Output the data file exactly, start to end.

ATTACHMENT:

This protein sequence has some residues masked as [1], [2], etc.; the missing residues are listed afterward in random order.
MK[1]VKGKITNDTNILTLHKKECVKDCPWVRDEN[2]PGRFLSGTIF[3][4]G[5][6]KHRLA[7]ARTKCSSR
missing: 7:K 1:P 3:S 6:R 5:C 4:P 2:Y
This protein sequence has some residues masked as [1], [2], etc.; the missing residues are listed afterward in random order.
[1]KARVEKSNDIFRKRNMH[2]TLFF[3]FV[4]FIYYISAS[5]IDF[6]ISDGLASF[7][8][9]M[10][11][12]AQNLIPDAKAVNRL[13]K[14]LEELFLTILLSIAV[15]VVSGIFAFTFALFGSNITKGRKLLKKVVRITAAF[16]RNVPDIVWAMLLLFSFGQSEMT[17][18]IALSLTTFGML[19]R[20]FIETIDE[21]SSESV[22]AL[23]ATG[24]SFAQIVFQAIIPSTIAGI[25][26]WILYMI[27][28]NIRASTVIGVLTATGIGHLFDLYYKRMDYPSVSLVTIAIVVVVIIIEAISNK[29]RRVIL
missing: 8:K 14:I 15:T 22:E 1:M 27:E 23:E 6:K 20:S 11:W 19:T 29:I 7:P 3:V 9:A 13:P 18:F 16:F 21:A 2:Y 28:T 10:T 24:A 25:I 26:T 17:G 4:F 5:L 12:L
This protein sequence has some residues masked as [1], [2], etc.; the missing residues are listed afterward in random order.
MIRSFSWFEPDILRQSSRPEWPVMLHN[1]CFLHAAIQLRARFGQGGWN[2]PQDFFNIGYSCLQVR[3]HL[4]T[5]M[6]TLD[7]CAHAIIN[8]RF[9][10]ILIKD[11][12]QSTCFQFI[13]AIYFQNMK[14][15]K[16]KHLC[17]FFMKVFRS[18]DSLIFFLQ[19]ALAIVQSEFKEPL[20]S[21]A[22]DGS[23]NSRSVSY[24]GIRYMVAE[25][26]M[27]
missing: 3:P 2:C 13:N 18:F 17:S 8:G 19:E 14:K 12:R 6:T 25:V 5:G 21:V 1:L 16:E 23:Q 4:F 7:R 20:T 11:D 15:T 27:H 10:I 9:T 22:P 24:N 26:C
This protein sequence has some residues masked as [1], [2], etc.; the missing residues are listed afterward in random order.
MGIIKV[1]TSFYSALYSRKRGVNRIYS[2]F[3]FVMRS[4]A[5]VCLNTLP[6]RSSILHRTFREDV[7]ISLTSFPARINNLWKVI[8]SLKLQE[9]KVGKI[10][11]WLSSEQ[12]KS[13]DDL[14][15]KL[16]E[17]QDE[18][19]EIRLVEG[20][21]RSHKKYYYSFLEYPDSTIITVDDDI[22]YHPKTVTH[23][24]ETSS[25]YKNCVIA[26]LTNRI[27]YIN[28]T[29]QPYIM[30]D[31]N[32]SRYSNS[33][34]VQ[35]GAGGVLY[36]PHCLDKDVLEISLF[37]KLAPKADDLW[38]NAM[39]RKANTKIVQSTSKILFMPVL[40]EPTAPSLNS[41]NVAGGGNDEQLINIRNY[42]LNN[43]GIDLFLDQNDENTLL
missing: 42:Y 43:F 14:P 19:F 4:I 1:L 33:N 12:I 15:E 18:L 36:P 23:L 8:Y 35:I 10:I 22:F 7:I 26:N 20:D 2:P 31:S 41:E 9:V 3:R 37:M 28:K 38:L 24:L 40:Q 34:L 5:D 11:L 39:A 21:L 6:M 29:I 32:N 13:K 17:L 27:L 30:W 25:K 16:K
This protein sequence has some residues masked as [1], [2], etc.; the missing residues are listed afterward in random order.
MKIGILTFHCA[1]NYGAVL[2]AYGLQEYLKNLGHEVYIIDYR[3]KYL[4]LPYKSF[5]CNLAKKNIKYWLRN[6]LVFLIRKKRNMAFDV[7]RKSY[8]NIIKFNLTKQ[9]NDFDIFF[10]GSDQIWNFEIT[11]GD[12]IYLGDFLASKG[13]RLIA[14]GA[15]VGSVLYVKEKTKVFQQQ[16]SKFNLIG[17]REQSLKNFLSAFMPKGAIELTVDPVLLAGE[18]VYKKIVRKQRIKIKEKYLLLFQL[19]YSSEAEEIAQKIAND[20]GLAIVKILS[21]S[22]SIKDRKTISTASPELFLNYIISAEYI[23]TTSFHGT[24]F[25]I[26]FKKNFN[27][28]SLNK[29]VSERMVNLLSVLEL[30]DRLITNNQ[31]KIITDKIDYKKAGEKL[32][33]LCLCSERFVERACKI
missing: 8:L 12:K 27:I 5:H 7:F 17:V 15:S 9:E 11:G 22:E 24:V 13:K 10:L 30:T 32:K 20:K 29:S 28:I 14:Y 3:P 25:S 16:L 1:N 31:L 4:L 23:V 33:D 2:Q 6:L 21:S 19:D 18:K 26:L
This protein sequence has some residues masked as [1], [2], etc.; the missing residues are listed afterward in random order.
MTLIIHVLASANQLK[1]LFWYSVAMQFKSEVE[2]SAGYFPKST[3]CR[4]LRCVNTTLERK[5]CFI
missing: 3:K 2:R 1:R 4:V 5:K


This protein sequence has some residues masked as [1], [2], etc.; the missing residues are listed afterward in random order.
MK[1]VKGKITNDTNILTLHKKECVKDCPWVRDEN[2]PGRFLSGTIF[3][4]G[5][6]KHRLA[7]ARTKCSSR
missing: 7:K 1:P 3:S 6:R 5:C 4:P 2:Y
This protein sequence has some residues masked as [1], [2], etc.; the missing residues are listed afterward in random order.
[1]KARVEKSNDIFRKRNMH[2]TLFF[3]FV[4]FIYYISAS[5]IDF[6]ISDGLASF[7][8][9]M[10][11][12]AQNLIPDAKAVNRL[13]K[14]LEELFLTILLSIAV[15]VVSGIFAFTFALFGSNITKGRKLLKKVVRITAAF[16]RNVPDIVWAMLLLFSFGQSEMT[17][18]IALSLTTFGML[19]R[20]FIETIDE[21]SSESV[22]AL[23]ATG[24]SFAQIVFQAIIPSTIAGI[25][26]WILYMI[27][28]NIRASTVIGVLTATGIGHLFDLYYKRMDYPSVSLVTIAIVVVVIIIEAISNK[29]RRVIL
missing: 8:K 14:I 15:T 22:E 1:M 27:E 23:E 6:K 20:S 11:W 19:T 29:I 7:P 3:V 9:A 13:P 18:F 16:F 21:A 2:Y 28:T 10:T 24:A 25:I 26:T 17:G 4:F 5:L 12:L
This protein sequence has some residues masked as [1], [2], etc.; the missing residues are listed afterward in random order.
MIRSFSWFEPDILRQSSRPEWPVMLHN[1]CFLHAAIQLRARFGQGGWN[2]PQDFFNIGYSCLQVR[3]HL[4]T[5]M[6]TLD[7]CAHAIIN[8]RF[9][10]ILIKD[11][12]QSTCFQFI[13]AIYFQNMK[14][15]K[16]KHLC[17]FFMKVFRS[18]DSLIFFLQ[19]ALAIVQSEFKEPL[20]S[21]A[22]DGS[23]NSRSVSY[24]GIRYMVAE[25][26]M[27]
missing: 3:P 2:C 13:N 18:F 17:S 8:G 19:E 14:K 12:R 6:T 25:V 5:G 21:V 1:L 16:E 23:Q 4:F 7:R 20:T 11:D 15:T 27:H 10:I 9:T 22:P 24:N 26:C
This protein sequence has some residues masked as [1], [2], etc.; the missing residues are listed afterward in random order.
MGIIKV[1]TSFYSALYSRKRGVNRIYS[2]F[3]FVMRS[4]A[5]VCLNTLP[6]RSSILHRTFREDV[7]ISLTSFPARINNLWKVI[8]SLKLQE[9]KVGKI[10][11]WLSSEQ[12]KS[13]DDL[14][15]KL[16]E[17]QDE[18][19]EIRLVEG[20][21]RSHKKYYYSFLEYPDSTIITVDDDI[22]YHPKTVTH[23][24]ETSS[25]YKNCVIA[26]LTNRI[27]YIN[28]T[29]QPYIM[30]D[31]N[32]SRYSNS[33][34]VQ[35]GAGGVLY[36]PHCLDKDVLEISLF[37]KLAPKADDLW[38]NAM[39]RKANTKIVQSTSKILFMPVL[40]EPTAPSLNS[41]NVAGGGNDEQLINIRNY[42]LNN[43]GIDLFLDQNDENTLL
missing: 42:Y 43:F 14:P 19:F 4:I 1:L 33:N 12:I 15:E 18:L 36:P 23:L 8:Y 35:I 10:I 22:F 7:I 26:N 20:D 2:P 31:S 41:E 9:V 3:R 37:M 28:K 38:L 24:L 40:Q 34:L 5:D 11:L 39:A 21:L 6:M 29:I 32:N 13:K 17:L 27:L 30:W 25:K 16:K
This protein sequence has some residues masked as [1], [2], etc.; the missing residues are listed afterward in random order.
MKIGILTFHCA[1]NYGAVL[2]AYGLQEYLKNLGHEVYIIDYR[3]KYL[4]LPYKSF[5]CNLAKKNIKYWLRN[6]LVFLIRKKRNMAFDV[7]RKSY[8]NIIKFNLTKQ[9]NDFDIFF[10]GSDQIWNFEIT[11]GD[12]IYLGDFLASKG[13]RLIA[14]GA[15]VGSVLYVKEKTKVFQQQ[16]SKFNLIG[17]REQSLKNFLSAFMPKGAIELTVDPVLLAGE[18]VYKKIVRKQRIKIKEKYLLLFQL[19]YSSEAEEIAQKIAND[20]GLAIVKILS[21]S[22]SIKDRKTISTASPELFLNYIISAEYI[23]TTSFHGT[24]F[25]I[26]FKKNFN[27][28]SLNK[29]VSERMVNLLSVLEL[30]DRLITNNQ[31]KIITDKIDYKKAGEKL[32][33]LCLCSERFVERACKI
missing: 8:L 12:K 27:I 5:H 7:F 17:V 15:S 9:E 11:G 22:E 24:V 13:K 10:L 30:T 32:K 20:K 29:S 28:I 14:Y 3:P 25:S 16:L 1:N 31:L 4:L 23:V 33:D 2:Q 6:L 21:S 19:D 18:K 26:L
This protein sequence has some residues masked as [1], [2], etc.; the missing residues are listed afterward in random order.
MTLIIHVLASANQLK[1]LFWYSVAMQFKSEVE[2]SAGYFPKST[3]CR[4]LRCVNTTLERK[5]CFI
missing: 3:K 2:R 1:R 4:V 5:K